NO MOW MAY is now LET IT BLOOM JUNE – HOW’S ABOUT STREAMING and SMARTING BY JULY?
And no, we’re not talking Fifty Shades – we’re so over E L James & Christian Grey! The Jury is out on TO MOW OR NOT TO MOW the parks and open spaces in ‘Your Waverley.’
A bit like Marmite – you either love watching the Borough’s parks, open spaces and verges being left uncut to bloom … or, you hate not being able to get a clear view of oncoming traffic at junctions – and sneezing all the way to the chemist, with streaming eyes, trying to pick up a packet of antihistamine.
One sceptic in our ranks believes it’s just a ploy to save money – perish the thought!
Here at the Waverley Web, the environmentalists among us love seeing poppies and daisies but are also incredibly concerned that Ragwort is running rampant.
Although the plant provides a sea of gold along verges it contains toxins called pyrrolizidine alkaloids. These, in sufficient quantities, can cause liver poisoning in horses and livestock. It is a cumulative poison that eventually leads to the rapid onset of symptoms before death.
What is the law relating to Ragwort?
Under the Weeds Act 1959 (WA 1959), Ragwort is classified as an ‘injurious weed’. If Ragwort is growing on land that you occupy, the Secretary of State has the power under the Act to serve a written notice on you requiring you to take such action as may be necessary to prevent the Ragwort from spreading, within the time specified in the notice.
The rest of us – with streaming eyes and runny noses – cannot wait until the mowers are out and the pollen settles. We thought it was only for a month, but on the 19th of June, we haven’t spotted any tractors mowing – have you? If it continues much longer the verges will be meeting each other and we’ll all need to be driving 4x4s to – or combine harvesters – to plough our way around the Borough! As for our lawns, we tried locking up the mower but, now after all the rain, we need Aidan Turner – with his ripped chest and muscular abs -in Poldark mode, scything our lawns! Pass me a fan someone, I’ve come over all hot and bothered – or is it just another hot flush?!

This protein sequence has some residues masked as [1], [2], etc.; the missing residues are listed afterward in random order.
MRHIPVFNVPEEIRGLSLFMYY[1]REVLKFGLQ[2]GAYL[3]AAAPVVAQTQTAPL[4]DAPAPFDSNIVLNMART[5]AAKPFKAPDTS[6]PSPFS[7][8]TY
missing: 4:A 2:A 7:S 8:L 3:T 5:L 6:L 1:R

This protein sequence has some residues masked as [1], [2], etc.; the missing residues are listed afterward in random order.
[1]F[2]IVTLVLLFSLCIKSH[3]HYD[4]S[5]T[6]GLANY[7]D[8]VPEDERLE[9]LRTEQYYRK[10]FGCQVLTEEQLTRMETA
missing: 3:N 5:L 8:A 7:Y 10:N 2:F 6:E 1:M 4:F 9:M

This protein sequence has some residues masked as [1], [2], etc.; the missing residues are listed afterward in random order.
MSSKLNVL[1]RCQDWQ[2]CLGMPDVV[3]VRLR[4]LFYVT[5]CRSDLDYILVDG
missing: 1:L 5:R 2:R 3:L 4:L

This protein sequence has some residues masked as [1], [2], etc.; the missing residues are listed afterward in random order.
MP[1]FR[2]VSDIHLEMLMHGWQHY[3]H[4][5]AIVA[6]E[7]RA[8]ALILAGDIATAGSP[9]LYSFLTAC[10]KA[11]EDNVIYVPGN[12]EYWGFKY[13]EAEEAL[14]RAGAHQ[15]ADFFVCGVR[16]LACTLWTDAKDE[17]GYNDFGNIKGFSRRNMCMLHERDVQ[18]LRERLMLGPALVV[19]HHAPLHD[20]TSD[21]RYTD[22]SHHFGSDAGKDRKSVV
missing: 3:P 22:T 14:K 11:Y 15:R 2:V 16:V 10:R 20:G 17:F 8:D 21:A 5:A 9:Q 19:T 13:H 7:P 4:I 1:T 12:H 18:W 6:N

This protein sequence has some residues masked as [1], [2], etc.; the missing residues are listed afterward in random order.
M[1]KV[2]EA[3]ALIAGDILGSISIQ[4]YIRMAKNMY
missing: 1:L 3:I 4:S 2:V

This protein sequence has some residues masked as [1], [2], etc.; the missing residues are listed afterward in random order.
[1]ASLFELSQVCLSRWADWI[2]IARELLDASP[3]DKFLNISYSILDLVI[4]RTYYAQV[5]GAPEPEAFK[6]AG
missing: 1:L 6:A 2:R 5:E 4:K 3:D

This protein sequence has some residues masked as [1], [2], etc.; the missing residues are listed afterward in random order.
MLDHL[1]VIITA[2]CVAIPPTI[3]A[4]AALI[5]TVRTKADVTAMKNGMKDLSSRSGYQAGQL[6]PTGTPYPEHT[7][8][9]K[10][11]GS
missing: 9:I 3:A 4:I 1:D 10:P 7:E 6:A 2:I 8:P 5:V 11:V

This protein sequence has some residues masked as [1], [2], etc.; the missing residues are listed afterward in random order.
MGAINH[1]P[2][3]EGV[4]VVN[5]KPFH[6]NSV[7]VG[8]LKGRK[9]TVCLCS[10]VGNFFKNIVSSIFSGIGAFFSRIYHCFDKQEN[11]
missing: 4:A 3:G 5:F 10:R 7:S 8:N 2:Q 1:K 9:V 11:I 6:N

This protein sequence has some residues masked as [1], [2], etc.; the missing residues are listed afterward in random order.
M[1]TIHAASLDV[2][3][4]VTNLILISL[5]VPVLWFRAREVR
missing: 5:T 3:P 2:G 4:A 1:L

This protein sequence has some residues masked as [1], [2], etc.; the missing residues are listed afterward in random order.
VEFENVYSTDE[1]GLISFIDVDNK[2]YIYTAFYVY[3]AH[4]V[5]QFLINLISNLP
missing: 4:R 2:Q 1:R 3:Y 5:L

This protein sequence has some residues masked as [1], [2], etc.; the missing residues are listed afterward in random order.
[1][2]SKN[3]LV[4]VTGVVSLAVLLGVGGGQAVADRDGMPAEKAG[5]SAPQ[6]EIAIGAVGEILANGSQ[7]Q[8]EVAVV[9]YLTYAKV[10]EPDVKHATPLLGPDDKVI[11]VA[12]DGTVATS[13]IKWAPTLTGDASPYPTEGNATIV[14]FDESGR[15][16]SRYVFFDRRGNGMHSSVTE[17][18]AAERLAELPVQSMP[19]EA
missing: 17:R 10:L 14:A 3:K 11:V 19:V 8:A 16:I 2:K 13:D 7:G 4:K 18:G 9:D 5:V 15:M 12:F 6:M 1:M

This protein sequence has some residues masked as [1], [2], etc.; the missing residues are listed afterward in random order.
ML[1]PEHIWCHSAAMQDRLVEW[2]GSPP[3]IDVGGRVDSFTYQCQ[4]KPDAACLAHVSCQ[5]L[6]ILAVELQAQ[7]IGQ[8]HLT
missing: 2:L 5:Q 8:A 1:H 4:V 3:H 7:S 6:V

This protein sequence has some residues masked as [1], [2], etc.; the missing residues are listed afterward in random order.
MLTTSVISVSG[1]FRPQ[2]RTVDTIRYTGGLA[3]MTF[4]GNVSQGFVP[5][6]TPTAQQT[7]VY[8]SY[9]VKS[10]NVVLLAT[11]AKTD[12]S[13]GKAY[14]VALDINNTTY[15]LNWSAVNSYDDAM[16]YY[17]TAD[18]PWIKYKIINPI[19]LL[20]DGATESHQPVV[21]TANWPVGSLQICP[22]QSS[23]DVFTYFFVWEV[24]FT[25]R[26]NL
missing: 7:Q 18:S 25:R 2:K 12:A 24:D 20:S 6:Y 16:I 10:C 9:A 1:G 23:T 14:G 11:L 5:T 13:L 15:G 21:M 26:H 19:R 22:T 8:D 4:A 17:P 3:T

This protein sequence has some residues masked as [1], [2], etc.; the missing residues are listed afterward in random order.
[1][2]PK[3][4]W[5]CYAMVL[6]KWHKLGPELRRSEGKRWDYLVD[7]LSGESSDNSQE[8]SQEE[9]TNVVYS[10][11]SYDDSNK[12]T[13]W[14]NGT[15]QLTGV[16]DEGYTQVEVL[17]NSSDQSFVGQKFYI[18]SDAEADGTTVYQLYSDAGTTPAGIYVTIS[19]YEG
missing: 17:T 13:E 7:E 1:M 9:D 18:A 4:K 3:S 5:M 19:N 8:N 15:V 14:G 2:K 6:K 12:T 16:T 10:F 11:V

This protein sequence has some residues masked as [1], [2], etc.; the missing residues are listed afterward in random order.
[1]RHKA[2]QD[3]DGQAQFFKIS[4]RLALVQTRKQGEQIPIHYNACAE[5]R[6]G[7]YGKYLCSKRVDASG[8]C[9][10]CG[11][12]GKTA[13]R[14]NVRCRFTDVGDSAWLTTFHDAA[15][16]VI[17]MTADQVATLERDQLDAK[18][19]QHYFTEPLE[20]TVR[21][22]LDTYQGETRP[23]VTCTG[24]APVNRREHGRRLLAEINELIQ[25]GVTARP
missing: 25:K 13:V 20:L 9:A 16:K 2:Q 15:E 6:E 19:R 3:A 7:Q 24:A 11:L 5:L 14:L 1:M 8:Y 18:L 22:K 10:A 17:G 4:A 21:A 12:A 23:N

Waverley Borough Council joined the ‘No Mow May’ challenge, organised by wild plant conservation charity Plantlife which encourages people to say no to mowing during the month.
In addition, and as part of the Council’s pesticide policy and action plan, there will be manual removal of weeds from hard surfaces, playgrounds and other areas rather than the use of a herbicide. Er, has anyone told the Council Tax Payers of the Borough about this heavy reliance on manual labour?
Councillor Liz Townsend, Waverley Borough Council’s Portfolio Holder for Economic Development, Parks & Leisure, said:
“As a council working towards becoming carbon-neutral by 2030, one of our pledges was to review our grass cutting regime and promote rewilding, so we fully support this fantastic initiative. It will give our green spaces time to flourish and boost the numbers of wildflowers that provide valuable food for pollinators.
“Everyone can get involved, whether that is locking up the mower for the month, or just leaving a patch of lawn uncut.”
Waverley Borough Council has already enhanced a number of areas over the past year, including increasing meadow and wildflower areas to over 183,000 m2 to improve biodiversity and help pollinators – that’s over 45 acres or 24 football pitches or 146 Olympic size swimming pools, it’s bigger than the grounds of Buckingham Palace and has the potential to be home to millions of insects.
The Council has also put in place a reduction in the number of pesticides used, with a trial of non-pesticide weed control having been started last year in some areas of the Borough. In addition, the council’s grounds maintenance contractor, Continental Landscapes Ltd, (We have to ask if the Council considers it entirely PC to be employing a company called ‘Continental Landscapes’, following Brexit? What’s wrong with good old Blightly in Bloom?) took delivery of three new electric vehicles at its Waverley depot last year, meaning lower vehicle emissions and less noise when undertaking the maintenance. All grass cuttings and prunings are composted and used on Council sites, with the surplus offered to local allotments and community gardens.
For more information about the ‘No Mow May’ challenge and to find out how you can get involved, visit the Plantlife website.
NB. To hire Aidan Turner and his scythe, call his agent – not The Waverley Web!